Photos of honeycomb and bees have been layered into a rectangular repeating background.


The background is a purple stained slide-image of neurons. The focus of the image is a pencil drawing of a person leaning back, visible from the neck up. The skin has been peeled back to show the muscles of the neck and face. Flowers bloom out of the corpse and an insect rests on its lips. Behind the head, the image of a neolithic hunt blossoms in an echo of a halo.

Artists’ Note: 

The man who the collage focuses on is from a medical text called The Pernkopf Topographic Anatomy of Man. It contains some of the most detailed, hand rendered illustrations of the human body ever made. Pernkopf was a Nazi doctor. This means that, in all probability, the man was either Jewish, gay, disabled, Roma, or any of the many other people groups that the Nazis deemed undesirable. What I’m trying to get at is that he was probably murdered.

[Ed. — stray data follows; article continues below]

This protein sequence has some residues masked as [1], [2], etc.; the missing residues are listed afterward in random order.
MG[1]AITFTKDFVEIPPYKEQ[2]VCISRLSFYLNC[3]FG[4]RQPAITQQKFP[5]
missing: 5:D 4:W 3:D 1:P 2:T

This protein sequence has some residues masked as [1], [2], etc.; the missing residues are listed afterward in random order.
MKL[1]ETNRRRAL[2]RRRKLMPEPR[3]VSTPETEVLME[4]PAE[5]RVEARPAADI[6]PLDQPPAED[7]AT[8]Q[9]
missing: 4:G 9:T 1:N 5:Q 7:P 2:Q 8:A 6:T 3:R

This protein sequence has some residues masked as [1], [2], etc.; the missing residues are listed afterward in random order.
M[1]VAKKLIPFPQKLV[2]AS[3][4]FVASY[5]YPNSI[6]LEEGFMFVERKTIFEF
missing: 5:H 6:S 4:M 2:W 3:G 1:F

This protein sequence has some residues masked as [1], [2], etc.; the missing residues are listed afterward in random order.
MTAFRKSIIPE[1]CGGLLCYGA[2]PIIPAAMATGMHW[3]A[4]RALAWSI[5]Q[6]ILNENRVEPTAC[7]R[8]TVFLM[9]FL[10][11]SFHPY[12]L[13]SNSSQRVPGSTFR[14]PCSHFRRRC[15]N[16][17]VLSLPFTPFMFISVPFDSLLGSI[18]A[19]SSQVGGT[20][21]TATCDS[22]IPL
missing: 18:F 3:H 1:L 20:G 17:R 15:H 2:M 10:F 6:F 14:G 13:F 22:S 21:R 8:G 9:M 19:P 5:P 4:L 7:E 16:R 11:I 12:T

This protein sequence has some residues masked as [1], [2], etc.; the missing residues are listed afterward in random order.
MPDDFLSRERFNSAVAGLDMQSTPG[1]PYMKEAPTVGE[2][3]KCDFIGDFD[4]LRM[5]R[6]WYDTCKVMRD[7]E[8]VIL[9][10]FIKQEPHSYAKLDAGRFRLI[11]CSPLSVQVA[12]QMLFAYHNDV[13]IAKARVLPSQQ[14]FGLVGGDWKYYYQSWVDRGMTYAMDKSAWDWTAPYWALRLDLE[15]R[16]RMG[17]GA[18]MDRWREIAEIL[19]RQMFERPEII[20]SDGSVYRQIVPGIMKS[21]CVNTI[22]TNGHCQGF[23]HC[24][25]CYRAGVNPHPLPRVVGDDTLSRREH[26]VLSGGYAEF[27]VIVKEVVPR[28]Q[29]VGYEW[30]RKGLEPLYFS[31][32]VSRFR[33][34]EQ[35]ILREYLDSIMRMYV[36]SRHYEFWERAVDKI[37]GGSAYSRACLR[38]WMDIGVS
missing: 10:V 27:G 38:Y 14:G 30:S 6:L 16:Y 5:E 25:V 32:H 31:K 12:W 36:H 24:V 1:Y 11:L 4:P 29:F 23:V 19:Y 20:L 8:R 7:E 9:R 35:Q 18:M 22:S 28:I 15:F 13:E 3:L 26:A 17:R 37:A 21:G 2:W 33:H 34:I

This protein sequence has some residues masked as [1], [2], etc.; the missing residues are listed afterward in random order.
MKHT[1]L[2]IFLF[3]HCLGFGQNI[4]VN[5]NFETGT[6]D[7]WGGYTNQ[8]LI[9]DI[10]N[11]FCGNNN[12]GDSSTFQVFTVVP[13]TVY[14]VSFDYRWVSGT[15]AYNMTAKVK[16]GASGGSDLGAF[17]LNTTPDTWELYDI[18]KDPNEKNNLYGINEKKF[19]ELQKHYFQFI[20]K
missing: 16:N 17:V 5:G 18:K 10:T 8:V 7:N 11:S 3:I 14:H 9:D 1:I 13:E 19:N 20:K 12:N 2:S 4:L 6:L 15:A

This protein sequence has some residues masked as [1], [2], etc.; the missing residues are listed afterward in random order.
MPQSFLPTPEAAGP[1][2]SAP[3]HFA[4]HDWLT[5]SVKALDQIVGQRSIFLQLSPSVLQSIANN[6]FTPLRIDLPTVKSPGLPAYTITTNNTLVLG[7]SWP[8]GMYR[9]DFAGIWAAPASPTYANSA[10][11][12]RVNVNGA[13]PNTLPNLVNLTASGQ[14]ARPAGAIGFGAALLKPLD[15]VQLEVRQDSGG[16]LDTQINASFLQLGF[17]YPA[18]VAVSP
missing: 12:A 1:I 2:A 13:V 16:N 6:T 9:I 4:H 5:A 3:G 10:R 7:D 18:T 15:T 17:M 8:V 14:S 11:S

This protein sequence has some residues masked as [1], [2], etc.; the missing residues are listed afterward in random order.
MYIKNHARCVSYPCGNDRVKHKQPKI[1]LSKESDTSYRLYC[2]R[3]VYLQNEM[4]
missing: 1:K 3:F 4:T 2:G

The dynamic of disability has a lot to do with the idea that there are people in this world who, for one reason or another, are undesirable. We don’t usually go to the extreme that the Nazis did, but there are people in this world who won’t let their children get vaccines because they are afraid it will turn them autistic, which for them is apparently something worse than death. Hepatitis? Nah, at least they’ll be normal and diseased, like the rest of us. The interior of this undesirable, with flowers blooming out of him, paintings of an ancient hunt by Neolithic man splayed out next to a swirling cluster of neon neurons, was a fitting rebuttal. The piece references iconography, with its floating saints, and is drenched in a feeling of heavy symbolism of those things that are wild and free in each of us. It’s the portrait of a human, none of whom are undesirable.